Over the last few years, people are interacting more and more online. They were forced to during lockdowns, discovered the convenience of e-commerce and collaboration tools, like Zoom, and continued when restrictions relaxed. They had little awareness of Cyber Security.
In turn, businesses saw their staff working from home and increased remote access to their systems. Hackers and other bad actors saw lapses in Cyber Security as an opportunity.
People saw media reports of hacking and online data theft, especially financial data, became alarmed about Online Security and either started looking for ways to increase their Cyber Security or pulled back on their online activities.
A Basic Understanding
Most people think that they are of no interest to hackers. That is completely wrong. Hackers want your personal, especially financial data, it’s valuable. They can use it themselves to steal from you or sell it to someone else to use it for theft.
They spread a wide net to catch as many people as possible who don’t believe that they are targets.
Here are three proven and tested tips for individuals to increase your online security and become cybersmart.
Use Anti-Malware Software and Firewalls
This might seem obvious, particularly with the many anti-malware packages, some free, that are available. They can be implemented on both Windows and Open Systems platforms and are now becoming increasingly available for smart devices like smartphones and tablets. There are also special versions for some other devices like WiFi routers.
An anti-malware application has two basic parts, an engine that does the checking, and data files that enable the engine to recognise malware. More recently, additional features have been added to most anti-malware applications covering other potential gaps in cyber-security.
The basic protections usually cover the desktop itself and incoming web and email services. As an example in the AVG application, there are additional, chargeable modules to provide further protection against hackers stealing website logon credentials and augmenting firewall protection against unauthorised inward network connections. Other modules enhance privacy and protect against internet payment to e-commerce shops and bank payment fraud.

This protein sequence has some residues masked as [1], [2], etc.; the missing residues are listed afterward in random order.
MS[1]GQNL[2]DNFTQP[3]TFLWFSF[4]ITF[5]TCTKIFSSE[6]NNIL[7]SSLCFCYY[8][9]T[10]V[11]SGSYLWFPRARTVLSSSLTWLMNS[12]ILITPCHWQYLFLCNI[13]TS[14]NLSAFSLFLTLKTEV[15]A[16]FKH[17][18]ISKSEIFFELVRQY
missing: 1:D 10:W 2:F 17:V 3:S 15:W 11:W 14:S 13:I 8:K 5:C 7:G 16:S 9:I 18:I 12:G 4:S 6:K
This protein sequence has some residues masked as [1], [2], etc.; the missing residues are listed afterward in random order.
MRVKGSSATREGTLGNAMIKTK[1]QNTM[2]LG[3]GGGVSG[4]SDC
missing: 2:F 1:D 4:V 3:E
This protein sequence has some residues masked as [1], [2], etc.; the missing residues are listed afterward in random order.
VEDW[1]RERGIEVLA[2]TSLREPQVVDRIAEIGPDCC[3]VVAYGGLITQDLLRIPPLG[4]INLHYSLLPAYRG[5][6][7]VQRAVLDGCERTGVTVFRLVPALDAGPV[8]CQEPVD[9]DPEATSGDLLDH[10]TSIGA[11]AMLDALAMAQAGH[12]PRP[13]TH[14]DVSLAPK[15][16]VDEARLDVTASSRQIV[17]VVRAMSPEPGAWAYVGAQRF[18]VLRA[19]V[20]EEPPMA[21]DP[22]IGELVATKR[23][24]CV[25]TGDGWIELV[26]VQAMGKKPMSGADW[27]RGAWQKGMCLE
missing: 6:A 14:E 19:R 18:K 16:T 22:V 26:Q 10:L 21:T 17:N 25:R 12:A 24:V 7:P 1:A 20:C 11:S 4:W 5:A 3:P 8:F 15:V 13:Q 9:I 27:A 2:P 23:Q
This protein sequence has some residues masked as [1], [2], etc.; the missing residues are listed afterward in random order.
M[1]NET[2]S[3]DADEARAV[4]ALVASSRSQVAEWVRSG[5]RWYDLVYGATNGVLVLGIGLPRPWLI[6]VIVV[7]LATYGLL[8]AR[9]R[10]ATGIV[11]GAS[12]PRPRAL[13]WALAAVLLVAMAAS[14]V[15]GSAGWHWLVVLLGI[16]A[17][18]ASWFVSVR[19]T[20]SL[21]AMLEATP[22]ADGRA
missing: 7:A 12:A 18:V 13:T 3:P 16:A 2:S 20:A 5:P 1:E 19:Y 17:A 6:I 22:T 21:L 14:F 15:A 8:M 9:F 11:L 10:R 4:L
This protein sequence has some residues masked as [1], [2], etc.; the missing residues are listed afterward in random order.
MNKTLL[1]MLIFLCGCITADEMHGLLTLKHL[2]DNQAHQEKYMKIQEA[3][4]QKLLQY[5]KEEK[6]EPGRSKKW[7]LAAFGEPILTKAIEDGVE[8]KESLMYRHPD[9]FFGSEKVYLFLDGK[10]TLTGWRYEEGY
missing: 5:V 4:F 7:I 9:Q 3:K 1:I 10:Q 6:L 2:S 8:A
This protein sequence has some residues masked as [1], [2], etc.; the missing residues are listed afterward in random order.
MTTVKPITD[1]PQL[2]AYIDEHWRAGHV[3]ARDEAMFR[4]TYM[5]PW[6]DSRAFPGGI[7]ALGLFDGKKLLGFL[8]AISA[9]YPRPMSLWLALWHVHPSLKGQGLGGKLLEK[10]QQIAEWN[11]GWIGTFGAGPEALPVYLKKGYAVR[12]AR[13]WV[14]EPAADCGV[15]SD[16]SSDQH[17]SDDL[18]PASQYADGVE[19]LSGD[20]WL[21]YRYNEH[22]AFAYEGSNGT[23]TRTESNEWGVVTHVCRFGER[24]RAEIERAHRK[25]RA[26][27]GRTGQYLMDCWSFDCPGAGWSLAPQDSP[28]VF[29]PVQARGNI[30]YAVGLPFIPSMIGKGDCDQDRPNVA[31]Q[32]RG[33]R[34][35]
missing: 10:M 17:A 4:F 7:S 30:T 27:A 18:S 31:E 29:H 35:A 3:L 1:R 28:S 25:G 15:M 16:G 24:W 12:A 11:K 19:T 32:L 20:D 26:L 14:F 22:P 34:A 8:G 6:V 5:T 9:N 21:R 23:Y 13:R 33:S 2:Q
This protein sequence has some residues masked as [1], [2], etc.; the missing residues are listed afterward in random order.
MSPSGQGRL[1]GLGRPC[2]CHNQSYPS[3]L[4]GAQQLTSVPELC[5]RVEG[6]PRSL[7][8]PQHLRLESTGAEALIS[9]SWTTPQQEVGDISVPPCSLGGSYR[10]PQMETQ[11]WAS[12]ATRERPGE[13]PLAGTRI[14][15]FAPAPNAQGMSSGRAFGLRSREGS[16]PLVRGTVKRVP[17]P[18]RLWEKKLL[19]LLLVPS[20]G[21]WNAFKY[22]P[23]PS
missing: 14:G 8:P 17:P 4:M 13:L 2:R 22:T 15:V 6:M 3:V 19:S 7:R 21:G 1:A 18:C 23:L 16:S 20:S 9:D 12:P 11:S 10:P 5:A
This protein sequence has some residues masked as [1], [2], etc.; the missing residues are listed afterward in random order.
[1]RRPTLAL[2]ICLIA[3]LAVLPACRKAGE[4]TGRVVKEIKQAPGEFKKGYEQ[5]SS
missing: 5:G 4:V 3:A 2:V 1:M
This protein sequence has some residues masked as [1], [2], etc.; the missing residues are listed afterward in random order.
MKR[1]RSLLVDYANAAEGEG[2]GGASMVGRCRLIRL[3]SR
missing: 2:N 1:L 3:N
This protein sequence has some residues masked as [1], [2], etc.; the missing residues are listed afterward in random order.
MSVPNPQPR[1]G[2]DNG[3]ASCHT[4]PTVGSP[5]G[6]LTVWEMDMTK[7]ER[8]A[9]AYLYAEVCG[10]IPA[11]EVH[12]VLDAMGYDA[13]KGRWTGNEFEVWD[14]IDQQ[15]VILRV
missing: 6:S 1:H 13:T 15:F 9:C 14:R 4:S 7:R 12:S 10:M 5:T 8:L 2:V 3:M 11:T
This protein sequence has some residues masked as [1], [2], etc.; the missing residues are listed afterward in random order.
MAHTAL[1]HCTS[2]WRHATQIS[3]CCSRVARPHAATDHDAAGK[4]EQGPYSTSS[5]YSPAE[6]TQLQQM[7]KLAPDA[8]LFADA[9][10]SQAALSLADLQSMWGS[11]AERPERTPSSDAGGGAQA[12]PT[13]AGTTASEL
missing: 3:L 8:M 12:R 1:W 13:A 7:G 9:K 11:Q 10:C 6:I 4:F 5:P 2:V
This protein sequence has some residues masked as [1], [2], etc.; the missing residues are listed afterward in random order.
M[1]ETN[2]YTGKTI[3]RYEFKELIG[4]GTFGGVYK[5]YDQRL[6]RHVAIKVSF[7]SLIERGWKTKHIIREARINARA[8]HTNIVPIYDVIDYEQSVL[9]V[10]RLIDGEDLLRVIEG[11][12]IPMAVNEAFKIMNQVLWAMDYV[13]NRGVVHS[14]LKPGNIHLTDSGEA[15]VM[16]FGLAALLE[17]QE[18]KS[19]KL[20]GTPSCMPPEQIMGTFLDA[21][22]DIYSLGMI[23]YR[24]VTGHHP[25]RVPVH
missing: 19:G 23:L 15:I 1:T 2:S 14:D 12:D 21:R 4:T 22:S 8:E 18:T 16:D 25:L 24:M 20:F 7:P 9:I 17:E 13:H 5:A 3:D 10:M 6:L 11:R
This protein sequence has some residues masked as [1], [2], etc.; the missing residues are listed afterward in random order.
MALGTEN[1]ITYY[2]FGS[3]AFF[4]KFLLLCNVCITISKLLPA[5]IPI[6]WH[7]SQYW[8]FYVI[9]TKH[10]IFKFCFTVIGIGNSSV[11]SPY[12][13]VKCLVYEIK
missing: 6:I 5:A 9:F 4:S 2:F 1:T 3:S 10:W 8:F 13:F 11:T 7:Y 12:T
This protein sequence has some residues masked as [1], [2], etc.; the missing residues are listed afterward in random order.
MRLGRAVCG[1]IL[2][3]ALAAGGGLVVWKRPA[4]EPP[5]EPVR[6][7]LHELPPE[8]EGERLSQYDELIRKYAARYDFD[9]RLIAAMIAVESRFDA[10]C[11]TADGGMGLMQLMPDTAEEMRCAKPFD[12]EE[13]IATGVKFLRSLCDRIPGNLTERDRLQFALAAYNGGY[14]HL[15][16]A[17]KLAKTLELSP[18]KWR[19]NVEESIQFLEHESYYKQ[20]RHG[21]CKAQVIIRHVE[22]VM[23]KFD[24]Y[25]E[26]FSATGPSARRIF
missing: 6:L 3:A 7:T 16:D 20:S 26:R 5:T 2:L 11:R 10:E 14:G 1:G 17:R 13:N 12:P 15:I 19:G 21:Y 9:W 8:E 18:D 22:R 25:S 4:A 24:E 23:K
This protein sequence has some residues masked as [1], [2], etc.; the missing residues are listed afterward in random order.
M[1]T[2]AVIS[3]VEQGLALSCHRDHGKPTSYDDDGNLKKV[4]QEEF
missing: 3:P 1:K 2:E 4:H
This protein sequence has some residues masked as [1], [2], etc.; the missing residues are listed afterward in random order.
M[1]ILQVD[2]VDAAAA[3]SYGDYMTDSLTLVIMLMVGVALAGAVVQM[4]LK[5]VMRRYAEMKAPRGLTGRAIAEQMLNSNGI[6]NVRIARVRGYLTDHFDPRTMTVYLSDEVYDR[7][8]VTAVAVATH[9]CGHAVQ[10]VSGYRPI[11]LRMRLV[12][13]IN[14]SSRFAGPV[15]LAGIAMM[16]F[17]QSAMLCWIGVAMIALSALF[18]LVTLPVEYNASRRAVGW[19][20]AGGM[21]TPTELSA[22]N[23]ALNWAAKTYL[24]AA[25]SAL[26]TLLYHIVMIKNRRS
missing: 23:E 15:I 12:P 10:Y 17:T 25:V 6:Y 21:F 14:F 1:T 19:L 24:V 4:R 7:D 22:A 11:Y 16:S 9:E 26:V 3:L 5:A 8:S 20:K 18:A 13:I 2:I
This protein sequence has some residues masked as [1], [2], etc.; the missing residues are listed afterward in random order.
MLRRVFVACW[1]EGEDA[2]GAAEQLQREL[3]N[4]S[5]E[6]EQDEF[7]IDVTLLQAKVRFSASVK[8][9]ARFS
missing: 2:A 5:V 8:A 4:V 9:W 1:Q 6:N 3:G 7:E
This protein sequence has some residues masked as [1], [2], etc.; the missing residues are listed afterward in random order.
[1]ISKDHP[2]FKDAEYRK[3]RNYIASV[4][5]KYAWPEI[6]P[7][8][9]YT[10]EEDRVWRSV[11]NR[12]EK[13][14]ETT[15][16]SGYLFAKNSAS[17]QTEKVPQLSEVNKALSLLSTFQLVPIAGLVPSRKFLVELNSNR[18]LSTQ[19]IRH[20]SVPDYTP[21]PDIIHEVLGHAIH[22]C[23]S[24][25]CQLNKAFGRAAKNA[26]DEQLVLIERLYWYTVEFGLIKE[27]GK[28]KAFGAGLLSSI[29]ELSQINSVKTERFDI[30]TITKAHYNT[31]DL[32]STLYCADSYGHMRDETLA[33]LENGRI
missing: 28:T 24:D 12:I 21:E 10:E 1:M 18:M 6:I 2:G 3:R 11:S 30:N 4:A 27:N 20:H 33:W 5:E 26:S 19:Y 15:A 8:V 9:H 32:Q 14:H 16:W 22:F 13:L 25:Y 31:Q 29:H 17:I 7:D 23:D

There is an urban myth that they reduce performance. The suppliers have made great strides in reducing the impact of their applications and extending the range of protection they provide. In any event, the benefits they provide in relation to the probability of being attacked make it a no-brainer.
It is particularly important in home networks to have all attached devices fully protected. If one device is compromised, the infection could spread. If you connect to your work network, either with a flash disk or over a network, you could compromise that network as well.
Keep up to date
Systems are being continually updated. The updates correct existing known flaws, add new features and remove outdated or superseded ones.
In parallel, hackers continually search for software implementations that use older software versions that have known, exploitable flaws. They also use this knowledge to deliver malware and attack systems with new exploits that can use those flaws.
All Windows systems have an automatic update feature that covers all Microsoft applications. There are similar features and apps for Open Systems, and which one will depend on the distribution.
Switch the auto-update feature on, and you won’t need to work about keeping up to date.
There are devices attached to home networks like WiFi routers that are not covered by an automatic update feature unless the function is built into the router software itself. It is good practice to check, say monthly to see if there are any firmware updates to the router software.
Be Alert and Aware
Many hackers rely on users being lazy and inattentive. They create fake websites that look the same but aren’t quite the same as the correct one. They use phishing emails as a hook to collect user information. It’s unfortunate, but most malware attacks start with a phishing or spearphishing email as users casually click on a link.
A phishing email is an email supposedly coming from a trusted source, such as a friend or a reputable business like your bank. It asks you to click on an embedded link. The link takes you to a fake website that collects logon credentials and other personal information. Sometimes they install malware, such as a keylogger or screen scraper that sends other personal data back to the hacker. Once they have the credentials, they can empty your account.
A hacker will send a phishing email to an email list of perhaps tens of thousands of addresses in the hope that a few will respond. A spearphishing exercise is slightly different in that the email is sent to a few specially targeted individuals.
Some useful web tricks:
- Hover the cursor over a hyperlink. That should display the web address that the link takes you to. If it looks wrong don’t click.
- If it’s an email, then do the same. If the mail is in the junk mail folder, the link address should be displayed automatically.
- All secure and verified websites will have an https:// prefix. Be suspicious of those that don’t.
- The latest browsers will automatically connect only to websites that are secure. Either you won’t be able to go there, or you must make a conscious decision to do so. In most cases, don’t go there. With known bad sites, you won’t have the option.
Cyber security is not a one-off exercise it is a continual process of awareness, alertness, and continual update.
Think before you click.